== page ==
A Valid Reason to be Sent to the Principal’s Office?

There are many reasons kids get sent to the principal’s office. Pulling the fire alarm, bullying, lying, cheating, disrespecting a teacher. But because a kid is acting like all the other kids? And in a good school where kids showed up to class on time, did their studies as directed, generally an upbeat school environment with very little lunch room or recess drama? No. Not typical. But nothing about my upbringing was typical.

So yes, I have the distinction of being sent to the principle’s office for disciplinary purposes once during my years spent in the  K-12  public school system, for acting like all the other kids. Walking down the hall to the office, not exactly understanding why I was being sent and uncertain what awaited me, I was very nervous, even scared because if I got into trouble at school the trouble to follow at home was sure to be even greater. The class had been in a disruptive mood and I had been participating in the silly fun and the joke of the moment we were amusing ourselves with. But being singled out puzzled me and nothing really unusual or bad had transpired in the classroom.

Let me back up a moment to set the stage. This was a very small and remote town in Alaska where my father was a preacher and my mother a teacher in a classroom not far from mine. Eyes followed me everywhere, a running report sent back to my parents when deemed necessary.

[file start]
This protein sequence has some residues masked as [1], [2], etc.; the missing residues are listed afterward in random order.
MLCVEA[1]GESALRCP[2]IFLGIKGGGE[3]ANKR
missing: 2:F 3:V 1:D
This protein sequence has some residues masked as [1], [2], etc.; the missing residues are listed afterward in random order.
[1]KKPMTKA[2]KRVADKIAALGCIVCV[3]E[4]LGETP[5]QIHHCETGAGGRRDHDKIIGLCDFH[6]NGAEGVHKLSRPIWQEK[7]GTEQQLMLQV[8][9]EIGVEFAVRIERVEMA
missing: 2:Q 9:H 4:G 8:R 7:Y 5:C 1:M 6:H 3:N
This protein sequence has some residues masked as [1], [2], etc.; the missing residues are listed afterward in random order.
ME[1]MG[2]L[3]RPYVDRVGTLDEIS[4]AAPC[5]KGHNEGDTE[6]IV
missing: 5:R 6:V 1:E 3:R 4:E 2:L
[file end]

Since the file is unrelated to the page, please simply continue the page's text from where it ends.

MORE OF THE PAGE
Arriving at the office, ushered into the innermost room I felt awkward at the attention being directed towards me. Sitting down in the chair next to his desk I braced myself for whatever the accusation and punishment might be. That is when the shaming began: the school was disappointed in me because I was acting like all the other students. “We expect more from you than to join in on the disruptive behavior of the classroom, you are above that. You are not like these other kids and you need to hold yourself to a higher standard.”

Twisted words for a young kid who just wanted to be normal and accepted among her peers to process. I didn’t want to be held to a different standard than everyone else, just because I was a preacher’s daughter. The daugher of a teacher in the school. (And white. It’s not a stretch to fit that in, I was a minority in reserve and this was the late 60’s. White teachers, white principal, white kid has to be better.) But wait, I get to laugh too, shouldn’t I get to be in the circle? Nothing even remotely bad had happened in the classroom, except to momentarily test the patience of our teacher. Why am I different? I don’t want to be different. I want to be the same, because the same is really good. These kids are smart and funny and good kids. Why are you putting them down? Why do you think you have the right to shame me for being like them?

These questions never have adequately been answered.


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